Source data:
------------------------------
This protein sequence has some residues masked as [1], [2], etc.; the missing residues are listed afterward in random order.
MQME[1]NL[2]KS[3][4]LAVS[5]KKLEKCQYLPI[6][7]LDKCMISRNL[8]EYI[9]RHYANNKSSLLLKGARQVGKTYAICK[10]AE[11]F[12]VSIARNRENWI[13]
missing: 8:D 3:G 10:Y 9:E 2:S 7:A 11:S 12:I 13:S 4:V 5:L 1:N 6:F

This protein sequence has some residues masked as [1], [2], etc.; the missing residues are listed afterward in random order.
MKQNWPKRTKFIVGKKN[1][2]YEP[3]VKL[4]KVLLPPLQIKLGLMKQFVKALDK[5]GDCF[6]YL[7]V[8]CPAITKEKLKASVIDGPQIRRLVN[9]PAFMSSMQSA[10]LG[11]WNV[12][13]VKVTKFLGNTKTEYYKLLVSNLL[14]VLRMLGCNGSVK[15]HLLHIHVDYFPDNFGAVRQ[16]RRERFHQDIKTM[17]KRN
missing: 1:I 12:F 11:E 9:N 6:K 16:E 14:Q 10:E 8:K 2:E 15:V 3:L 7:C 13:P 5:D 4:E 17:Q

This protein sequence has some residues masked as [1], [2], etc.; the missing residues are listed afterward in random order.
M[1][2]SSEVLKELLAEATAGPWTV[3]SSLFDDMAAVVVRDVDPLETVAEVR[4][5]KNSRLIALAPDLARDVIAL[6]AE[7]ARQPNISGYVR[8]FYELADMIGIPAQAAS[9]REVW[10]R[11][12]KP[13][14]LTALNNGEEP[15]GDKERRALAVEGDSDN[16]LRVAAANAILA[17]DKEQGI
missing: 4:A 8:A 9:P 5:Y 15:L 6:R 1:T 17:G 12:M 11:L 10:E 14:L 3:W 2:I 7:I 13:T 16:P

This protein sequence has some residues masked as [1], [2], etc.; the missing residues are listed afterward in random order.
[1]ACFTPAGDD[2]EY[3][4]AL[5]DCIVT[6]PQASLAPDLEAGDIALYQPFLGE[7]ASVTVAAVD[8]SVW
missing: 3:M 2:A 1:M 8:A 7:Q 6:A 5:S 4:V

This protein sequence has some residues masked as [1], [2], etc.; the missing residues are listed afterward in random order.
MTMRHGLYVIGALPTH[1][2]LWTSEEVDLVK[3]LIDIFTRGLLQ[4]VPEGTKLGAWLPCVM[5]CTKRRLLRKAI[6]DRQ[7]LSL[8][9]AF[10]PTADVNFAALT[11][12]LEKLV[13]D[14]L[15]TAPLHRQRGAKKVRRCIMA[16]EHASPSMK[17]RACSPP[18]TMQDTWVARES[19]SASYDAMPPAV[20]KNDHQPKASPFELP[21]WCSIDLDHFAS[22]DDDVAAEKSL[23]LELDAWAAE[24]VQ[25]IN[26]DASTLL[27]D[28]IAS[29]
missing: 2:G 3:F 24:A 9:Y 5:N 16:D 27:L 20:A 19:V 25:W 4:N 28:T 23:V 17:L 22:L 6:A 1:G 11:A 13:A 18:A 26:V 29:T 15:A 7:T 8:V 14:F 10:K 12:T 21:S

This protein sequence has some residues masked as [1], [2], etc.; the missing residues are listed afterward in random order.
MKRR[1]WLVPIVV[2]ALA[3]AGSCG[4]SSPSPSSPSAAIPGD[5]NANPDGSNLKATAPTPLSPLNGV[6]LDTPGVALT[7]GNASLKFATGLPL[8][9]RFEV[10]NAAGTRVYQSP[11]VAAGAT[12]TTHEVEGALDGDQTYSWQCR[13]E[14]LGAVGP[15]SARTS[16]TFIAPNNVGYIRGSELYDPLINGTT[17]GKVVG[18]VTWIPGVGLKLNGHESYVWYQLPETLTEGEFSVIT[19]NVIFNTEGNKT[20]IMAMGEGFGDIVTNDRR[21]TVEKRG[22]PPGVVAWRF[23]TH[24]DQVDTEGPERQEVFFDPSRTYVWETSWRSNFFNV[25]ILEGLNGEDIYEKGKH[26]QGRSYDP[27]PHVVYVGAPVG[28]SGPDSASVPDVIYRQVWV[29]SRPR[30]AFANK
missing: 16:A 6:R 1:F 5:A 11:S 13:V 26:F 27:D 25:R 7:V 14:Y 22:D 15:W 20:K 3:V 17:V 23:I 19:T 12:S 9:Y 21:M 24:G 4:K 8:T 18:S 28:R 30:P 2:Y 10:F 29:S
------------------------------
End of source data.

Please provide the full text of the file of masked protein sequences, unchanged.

This protein sequence has some residues masked as [1], [2], etc.; the missing residues are listed afterward in random order.
MQME[1]NL[2]KS[3][4]LAVS[5]KKLEKCQYLPI[6][7]LDKCMISRNL[8]EYI[9]RHYANNKSSLLLKGARQVGKTYAICK[10]AE[11]F[12]VSIARNRENWI[13]
missing: 8:D 3:G 10:Y 9:E 2:S 7:A 11:S 12:I 13:S 4:V 5:L 1:N 6:F

This protein sequence has some residues masked as [1], [2], etc.; the missing residues are listed afterward in random order.
MKQNWPKRTKFIVGKKN[1][2]YEP[3]VKL[4]KVLLPPLQIKLGLMKQFVKALDK[5]GDCF[6]YL[7]V[8]CPAITKEKLKASVIDGPQIRRLVN[9]PAFMSSMQSA[10]LG[11]WNV[12][13]VKVTKFLGNTKTEYYKLLVSNLL[14]VLRMLGCNGSVK[15]HLLHIHVDYFPDNFGAVRQ[16]RRERFHQDIKTM[17]KRN
missing: 1:I 12:F 11:E 9:N 6:K 16:E 14:Q 10:E 8:K 2:E 15:V 3:L 7:C 13:P 5:D 4:E 17:Q

This protein sequence has some residues masked as [1], [2], etc.; the missing residues are listed afterward in random order.
M[1][2]SSEVLKELLAEATAGPWTV[3]SSLFDDMAAVVVRDVDPLETVAEVR[4][5]KNSRLIALAPDLARDVIAL[6]AE[7]ARQPNISGYVR[8]FYELADMIGIPAQAAS[9]REVW[10]R[11][12]KP[13][14]LTALNNGEEP[15]GDKERRALAVEGDSDN[16]LRVAAANAILA[17]DKEQGI
missing: 4:A 8:A 9:P 5:Y 15:L 6:R 1:T 17:G 12:M 11:L 10:E 14:L 3:W 2:I 7:I 13:T 16:P

This protein sequence has some residues masked as [1], [2], etc.; the missing residues are listed afterward in random order.
[1]ACFTPAGDD[2]EY[3][4]AL[5]DCIVT[6]PQASLAPDLEAGDIALYQPFLGE[7]ASVTVAAVD[8]SVW
missing: 3:M 2:A 1:M 8:A 7:Q 6:A 5:S 4:V

This protein sequence has some residues masked as [1], [2], etc.; the missing residues are listed afterward in random order.
MTMRHGLYVIGALPTH[1][2]LWTSEEVDLVK[3]LIDIFTRGLLQ[4]VPEGTKLGAWLPCVM[5]CTKRRLLRKAI[6]DRQ[7]LSL[8][9]AF[10]PTADVNFAALT[11][12]LEKLV[13]D[14]L[15]TAPLHRQRGAKKVRRCIMA[16]EHASPSMK[17]RACSPP[18]TMQDTWVARES[19]SASYDAMPPAV[20]KNDHQPKASPFELP[21]WCSIDLDHFAS[22]DDDVAAEKSL[23]LELDAWAAE[24]VQ[25]IN[26]DASTLL[27]D[28]IAS[29]
missing: 2:G 3:F 24:A 9:Y 5:N 16:D 27:L 20:A 19:V 25:W 4:N 28:T 23:V 17:L 22:L 6:A 1:G 11:A 13:A 18:A 26:V 29:T 15:A 7:T 8:V 14:F 10:K 12:T 21:S

This protein sequence has some residues masked as [1], [2], etc.; the missing residues are listed afterward in random order.
MKRR[1]WLVPIVV[2]ALA[3]AGSCG[4]SSPSPSSPSAAIPGD[5]NANPDGSNLKATAPTPLSPLNGV[6]LDTPGVALT[7]GNASLKFATGLPL[8][9]RFEV[10]NAAGTRVYQSP[11]VAAGAT[12]TTHEVEGALDGDQTYSWQCR[13]E[14]LGAVGP[15]SARTS[16]TFIAPNNVGYIRGSELYDPLINGTT[17]GKVVG[18]VTWIPGVGLKLNGHESYVWYQLPETLTEGEFSVIT[19]NVIFNTEGNKT[20]IMAMGEGFGDIVTNDRR[21]TVEKRG[22]PPGVVAWRF[23]TH[24]DQVDTEGPERQEVFFDPSRTYVWETSWRSNFFNV[25]ILEGLNGEDIYEKGKH[26]QGRSYDP[27]PHVVYVGAPVG[28]SGPDSASVPDVIYRQVWV[29]SRPR[30]AFANK
missing: 16:A 6:R 1:F 5:A 11:S 13:V 26:F 27:D 25:R 7:V 14:Y 22:D 15:W 20:K 3:V 17:V 23:I 19:T 12:S 9:Y 21:M 24:G 4:K 8:T 18:S 28:R 30:P 2:Y 10:F 29:S